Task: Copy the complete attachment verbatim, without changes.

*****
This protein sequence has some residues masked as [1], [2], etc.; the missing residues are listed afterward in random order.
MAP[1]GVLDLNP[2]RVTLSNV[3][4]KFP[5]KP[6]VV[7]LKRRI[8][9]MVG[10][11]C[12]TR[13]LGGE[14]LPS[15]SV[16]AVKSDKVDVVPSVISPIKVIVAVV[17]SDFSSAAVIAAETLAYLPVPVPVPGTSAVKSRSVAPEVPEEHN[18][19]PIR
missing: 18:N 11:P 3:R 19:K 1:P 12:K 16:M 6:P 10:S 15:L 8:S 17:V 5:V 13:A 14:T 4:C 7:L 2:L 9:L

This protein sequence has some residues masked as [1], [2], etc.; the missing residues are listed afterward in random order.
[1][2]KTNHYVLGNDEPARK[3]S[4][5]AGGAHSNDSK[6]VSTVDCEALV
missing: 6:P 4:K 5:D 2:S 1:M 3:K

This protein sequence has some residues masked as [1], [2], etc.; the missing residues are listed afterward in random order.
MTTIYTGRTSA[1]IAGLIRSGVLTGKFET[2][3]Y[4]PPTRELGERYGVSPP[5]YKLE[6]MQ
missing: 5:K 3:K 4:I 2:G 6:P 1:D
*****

This protein sequence has some residues masked as [1], [2], etc.; the missing residues are listed afterward in random order.
MAP[1]GVLDLNP[2]RVTLSNV[3][4]KFP[5]KP[6]VV[7]LKRRI[8][9]MVG[10][11]C[12]TR[13]LGGE[14]LPS[15]SV[16]AVKSDKVDVVPSVISPIKVIVAVV[17]SDFSSAAVIAAETLAYLPVPVPVPGTSAVKSRSVAPEVPEEHN[18][19]PIR
missing: 18:N 11:P 3:R 19:K 1:P 12:K 16:M 6:P 10:S 15:L 8:S 17:V 5:V 13:A 14:T 4:C 7:L 2:L 9:L

This protein sequence has some residues masked as [1], [2], etc.; the missing residues are listed afterward in random order.
[1][2]KTNHYVLGNDEPARK[3]S[4][5]AGGAHSNDSK[6]VSTVDCEALV
missing: 6:P 4:K 5:D 2:S 1:M 3:K

This protein sequence has some residues masked as [1], [2], etc.; the missing residues are listed afterward in random order.
MTTIYTGRTSA[1]IAGLIRSGVLTGKFET[2][3]Y[4]PPTRELGERYGVSPP[5]YKLE[6]MQ
missing: 5:K 3:K 4:I 2:G 6:P 1:D